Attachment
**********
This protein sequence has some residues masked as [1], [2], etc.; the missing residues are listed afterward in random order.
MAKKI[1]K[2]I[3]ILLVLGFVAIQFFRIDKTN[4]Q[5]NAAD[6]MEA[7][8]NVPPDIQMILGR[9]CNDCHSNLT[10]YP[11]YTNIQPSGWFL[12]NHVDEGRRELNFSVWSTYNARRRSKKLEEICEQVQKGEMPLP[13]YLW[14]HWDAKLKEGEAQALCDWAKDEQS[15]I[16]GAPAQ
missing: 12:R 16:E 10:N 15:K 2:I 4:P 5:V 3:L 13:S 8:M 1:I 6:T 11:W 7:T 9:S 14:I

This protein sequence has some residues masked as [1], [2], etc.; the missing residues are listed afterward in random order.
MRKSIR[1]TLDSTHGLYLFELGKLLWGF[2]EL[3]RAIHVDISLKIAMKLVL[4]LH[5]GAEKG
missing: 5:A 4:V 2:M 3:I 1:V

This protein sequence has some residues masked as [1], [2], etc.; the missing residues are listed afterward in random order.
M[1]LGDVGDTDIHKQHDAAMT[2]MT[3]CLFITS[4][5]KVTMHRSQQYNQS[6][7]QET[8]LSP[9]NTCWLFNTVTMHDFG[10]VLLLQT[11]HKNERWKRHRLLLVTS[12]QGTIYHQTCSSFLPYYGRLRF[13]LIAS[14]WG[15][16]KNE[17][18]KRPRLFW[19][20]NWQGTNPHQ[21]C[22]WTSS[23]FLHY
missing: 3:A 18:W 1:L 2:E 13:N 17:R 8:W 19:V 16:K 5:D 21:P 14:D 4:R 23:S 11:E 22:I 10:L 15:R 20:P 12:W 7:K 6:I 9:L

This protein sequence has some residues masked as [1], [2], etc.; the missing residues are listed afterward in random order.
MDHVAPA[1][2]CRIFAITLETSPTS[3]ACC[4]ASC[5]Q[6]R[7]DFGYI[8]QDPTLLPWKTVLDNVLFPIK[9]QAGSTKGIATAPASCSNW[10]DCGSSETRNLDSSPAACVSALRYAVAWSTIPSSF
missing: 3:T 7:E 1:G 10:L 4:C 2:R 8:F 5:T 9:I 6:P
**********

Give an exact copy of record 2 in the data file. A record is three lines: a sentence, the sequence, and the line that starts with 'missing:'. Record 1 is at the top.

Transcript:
This protein sequence has some residues masked as [1], [2], etc.; the missing residues are listed afterward in random order.
MRKSIR[1]TLDSTHGLYLFELGKLLWGF[2]EL[3]RAIHVDISLKIAMKLVL[4]LH[5]GAEKG
missing: 5:A 4:V 2:M 3:I 1:V